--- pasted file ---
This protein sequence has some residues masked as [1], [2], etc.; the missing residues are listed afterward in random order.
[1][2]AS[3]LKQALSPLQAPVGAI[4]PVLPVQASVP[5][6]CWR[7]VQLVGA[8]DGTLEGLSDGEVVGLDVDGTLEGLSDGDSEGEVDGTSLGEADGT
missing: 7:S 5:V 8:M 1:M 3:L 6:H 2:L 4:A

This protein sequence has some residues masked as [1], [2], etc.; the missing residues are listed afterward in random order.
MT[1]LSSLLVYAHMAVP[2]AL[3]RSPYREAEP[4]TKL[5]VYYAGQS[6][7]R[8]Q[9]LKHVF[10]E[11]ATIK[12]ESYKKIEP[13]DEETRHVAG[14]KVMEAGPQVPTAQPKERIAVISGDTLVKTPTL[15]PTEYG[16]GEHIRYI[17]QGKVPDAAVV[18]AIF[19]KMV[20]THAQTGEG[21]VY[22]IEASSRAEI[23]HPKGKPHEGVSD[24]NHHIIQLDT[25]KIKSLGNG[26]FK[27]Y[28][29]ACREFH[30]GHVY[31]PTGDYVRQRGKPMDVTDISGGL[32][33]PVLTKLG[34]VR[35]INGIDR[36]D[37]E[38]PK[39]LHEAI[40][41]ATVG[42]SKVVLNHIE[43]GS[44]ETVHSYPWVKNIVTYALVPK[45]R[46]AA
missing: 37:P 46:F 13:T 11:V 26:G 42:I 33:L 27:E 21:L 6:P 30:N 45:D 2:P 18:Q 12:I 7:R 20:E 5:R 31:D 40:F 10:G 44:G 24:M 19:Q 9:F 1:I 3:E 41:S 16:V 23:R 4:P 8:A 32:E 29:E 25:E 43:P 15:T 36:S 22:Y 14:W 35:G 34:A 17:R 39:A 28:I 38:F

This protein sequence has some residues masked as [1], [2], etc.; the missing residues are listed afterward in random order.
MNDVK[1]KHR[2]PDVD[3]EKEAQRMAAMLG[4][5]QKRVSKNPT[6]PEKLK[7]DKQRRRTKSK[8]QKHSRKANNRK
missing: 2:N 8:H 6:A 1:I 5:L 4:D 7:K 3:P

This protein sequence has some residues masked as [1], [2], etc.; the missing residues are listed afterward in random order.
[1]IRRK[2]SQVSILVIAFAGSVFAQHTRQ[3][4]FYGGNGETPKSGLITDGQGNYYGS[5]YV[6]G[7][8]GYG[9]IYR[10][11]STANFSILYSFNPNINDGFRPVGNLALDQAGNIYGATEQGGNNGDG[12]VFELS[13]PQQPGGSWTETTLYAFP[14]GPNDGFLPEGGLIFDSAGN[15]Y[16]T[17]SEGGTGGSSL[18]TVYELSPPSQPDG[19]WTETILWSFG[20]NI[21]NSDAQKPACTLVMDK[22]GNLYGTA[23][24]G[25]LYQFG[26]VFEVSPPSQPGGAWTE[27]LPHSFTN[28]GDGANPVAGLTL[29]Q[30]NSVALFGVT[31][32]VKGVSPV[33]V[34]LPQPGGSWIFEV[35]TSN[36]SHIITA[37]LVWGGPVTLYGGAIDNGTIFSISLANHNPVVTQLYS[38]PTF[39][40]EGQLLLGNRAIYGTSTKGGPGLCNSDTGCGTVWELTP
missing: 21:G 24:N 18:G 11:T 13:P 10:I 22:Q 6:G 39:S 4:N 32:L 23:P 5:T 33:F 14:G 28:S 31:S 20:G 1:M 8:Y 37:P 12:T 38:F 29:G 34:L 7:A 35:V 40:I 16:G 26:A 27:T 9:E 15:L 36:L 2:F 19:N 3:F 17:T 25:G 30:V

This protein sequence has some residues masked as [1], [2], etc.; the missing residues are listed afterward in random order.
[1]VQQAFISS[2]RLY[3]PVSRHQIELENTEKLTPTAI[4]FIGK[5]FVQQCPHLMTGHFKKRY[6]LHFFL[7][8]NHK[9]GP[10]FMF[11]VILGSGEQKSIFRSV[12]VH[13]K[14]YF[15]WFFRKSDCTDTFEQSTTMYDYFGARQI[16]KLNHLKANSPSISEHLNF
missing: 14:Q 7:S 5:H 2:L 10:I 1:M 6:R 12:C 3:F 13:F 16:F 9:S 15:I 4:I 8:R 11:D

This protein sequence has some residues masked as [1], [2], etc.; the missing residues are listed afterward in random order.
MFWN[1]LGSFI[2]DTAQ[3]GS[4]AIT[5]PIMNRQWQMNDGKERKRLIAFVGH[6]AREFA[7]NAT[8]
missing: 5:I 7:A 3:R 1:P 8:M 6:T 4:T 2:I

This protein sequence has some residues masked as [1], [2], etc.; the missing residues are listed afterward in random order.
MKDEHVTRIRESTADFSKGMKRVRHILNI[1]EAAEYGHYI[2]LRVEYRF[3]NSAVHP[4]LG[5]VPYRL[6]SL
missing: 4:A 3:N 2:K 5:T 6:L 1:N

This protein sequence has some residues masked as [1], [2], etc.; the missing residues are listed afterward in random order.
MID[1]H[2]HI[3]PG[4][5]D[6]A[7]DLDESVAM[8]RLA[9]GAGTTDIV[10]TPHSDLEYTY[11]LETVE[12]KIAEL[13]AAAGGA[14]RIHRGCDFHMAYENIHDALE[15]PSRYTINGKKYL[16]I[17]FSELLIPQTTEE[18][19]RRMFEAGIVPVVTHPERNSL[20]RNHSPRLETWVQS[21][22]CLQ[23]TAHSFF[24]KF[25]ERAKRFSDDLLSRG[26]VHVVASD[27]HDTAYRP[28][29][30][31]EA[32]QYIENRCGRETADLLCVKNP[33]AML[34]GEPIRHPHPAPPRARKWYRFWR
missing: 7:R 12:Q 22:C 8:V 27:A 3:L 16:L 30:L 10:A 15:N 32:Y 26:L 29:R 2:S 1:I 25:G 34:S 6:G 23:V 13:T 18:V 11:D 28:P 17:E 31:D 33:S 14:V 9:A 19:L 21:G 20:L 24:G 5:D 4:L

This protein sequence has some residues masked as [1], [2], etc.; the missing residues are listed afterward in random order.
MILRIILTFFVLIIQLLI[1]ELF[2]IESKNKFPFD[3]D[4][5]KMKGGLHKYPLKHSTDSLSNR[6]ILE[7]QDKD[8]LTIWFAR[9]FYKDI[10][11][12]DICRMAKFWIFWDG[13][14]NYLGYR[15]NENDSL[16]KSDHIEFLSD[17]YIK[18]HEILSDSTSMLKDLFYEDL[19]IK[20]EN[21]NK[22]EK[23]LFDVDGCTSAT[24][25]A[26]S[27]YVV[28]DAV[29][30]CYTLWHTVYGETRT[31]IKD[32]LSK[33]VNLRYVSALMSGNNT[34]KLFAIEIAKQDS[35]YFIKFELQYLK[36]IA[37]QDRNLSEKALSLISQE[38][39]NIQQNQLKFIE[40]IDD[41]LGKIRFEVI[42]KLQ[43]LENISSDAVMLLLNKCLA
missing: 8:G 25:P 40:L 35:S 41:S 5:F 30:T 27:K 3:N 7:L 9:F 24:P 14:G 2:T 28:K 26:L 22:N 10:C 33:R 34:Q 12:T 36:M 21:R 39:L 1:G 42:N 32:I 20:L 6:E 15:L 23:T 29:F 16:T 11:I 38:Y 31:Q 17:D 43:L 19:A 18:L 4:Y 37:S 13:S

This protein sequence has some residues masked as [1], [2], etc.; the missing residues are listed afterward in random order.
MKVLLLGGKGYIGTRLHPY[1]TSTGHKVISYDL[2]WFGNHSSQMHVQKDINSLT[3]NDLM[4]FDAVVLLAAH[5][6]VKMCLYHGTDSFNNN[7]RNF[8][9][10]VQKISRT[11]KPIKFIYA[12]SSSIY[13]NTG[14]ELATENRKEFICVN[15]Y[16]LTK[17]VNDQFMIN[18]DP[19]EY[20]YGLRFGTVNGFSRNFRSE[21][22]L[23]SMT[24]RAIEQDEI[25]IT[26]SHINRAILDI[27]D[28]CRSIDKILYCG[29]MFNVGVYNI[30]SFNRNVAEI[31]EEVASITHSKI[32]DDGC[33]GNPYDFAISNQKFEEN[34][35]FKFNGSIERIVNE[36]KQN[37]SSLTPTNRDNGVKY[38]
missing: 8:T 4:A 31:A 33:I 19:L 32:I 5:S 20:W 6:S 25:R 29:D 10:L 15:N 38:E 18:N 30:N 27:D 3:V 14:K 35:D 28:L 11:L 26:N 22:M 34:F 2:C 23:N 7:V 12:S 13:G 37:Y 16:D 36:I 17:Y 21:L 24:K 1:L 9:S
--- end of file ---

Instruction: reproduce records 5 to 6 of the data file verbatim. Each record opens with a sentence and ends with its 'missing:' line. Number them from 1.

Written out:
This protein sequence has some residues masked as [1], [2], etc.; the missing residues are listed afterward in random order.
[1]VQQAFISS[2]RLY[3]PVSRHQIELENTEKLTPTAI[4]FIGK[5]FVQQCPHLMTGHFKKRY[6]LHFFL[7][8]NHK[9]GP[10]FMF[11]VILGSGEQKSIFRSV[12]VH[13]K[14]YF[15]WFFRKSDCTDTFEQSTTMYDYFGARQI[16]KLNHLKANSPSISEHLNF
missing: 14:Q 7:S 5:H 2:L 10:I 1:M 6:R 12:C 3:F 13:F 16:F 9:S 15:I 4:I 8:R 11:D

This protein sequence has some residues masked as [1], [2], etc.; the missing residues are listed afterward in random order.
MFWN[1]LGSFI[2]DTAQ[3]GS[4]AIT[5]PIMNRQWQMNDGKERKRLIAFVGH[6]AREFA[7]NAT[8]
missing: 5:I 7:A 3:R 1:P 8:M 6:T 4:T 2:I